One reason I am interested in this R1 position is for the greater research support it would offer, both in terms of cutting-edge resources and reduced teaching load. Currently, I have four classes of about 25 students each, there I would be teaching 2/2 (or occasionally perhaps 2/1) with a typical load of one undergrad and one smaller graduate course per semester. Honestly, I enjoy teaching very much, but the sheer volume of teaching-related work at my current institutions is wearing on me, not to mention the fact that I feel my attention to research slowly becoming more sporadic out of necessity. Additionally, I am the only one actively publishing in my department, so while my research is appreciated, I don't feel the sense of scholarly community I'd like to feel. So, from a scholarly standpoint, everything in my mind says "Go" should I get an offer at Flagship R1. However, the part that gives me biggest pause is how my quality of life might change if I took the R1.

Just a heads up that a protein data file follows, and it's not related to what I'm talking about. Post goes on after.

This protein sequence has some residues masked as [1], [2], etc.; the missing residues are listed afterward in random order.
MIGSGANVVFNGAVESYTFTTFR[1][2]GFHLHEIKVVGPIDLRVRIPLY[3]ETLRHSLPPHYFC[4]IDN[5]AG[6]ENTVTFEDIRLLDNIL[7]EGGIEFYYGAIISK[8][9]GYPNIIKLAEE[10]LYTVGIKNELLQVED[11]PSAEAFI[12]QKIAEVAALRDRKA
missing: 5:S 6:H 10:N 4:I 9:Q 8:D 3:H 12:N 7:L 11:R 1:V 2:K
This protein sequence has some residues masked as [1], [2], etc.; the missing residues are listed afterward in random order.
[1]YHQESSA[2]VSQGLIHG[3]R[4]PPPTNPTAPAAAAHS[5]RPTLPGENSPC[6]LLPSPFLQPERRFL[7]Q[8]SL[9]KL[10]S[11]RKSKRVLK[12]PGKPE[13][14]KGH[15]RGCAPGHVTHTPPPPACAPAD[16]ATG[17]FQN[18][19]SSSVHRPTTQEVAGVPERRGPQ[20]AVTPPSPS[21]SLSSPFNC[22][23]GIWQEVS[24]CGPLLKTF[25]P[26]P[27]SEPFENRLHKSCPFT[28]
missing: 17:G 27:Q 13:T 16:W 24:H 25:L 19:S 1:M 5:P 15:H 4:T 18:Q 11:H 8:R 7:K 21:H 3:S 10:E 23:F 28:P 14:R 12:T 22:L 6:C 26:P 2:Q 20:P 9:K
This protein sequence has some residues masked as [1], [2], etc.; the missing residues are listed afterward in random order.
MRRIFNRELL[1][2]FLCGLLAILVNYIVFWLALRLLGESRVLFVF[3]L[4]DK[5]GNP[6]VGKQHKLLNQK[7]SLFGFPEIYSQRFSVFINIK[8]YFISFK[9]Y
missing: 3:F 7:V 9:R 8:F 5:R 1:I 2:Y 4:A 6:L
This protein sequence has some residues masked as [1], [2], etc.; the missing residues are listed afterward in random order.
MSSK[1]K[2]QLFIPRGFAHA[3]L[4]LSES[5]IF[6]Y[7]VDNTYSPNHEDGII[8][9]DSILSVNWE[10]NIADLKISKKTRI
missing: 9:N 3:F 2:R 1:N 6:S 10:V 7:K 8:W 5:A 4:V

On one hand, R1s often get the reputation as all-consuming pressure cookers, especially pre-tenure. That is not something I'm looking for - I will not sacrifice my physical, spiritual, or family well-being for a job, no matter how much I enjoy it. On the other hand, if I am currently researching and publishing at a near-R1 pace from my 4/4 regional job, is it possible to expect my quality of life and family time could actually improve by moving to an institution with more research support and lower teaching loads?

 3 
 on: Today at 07:14:09 am 
Started by screenname1 - Last post by cc_alan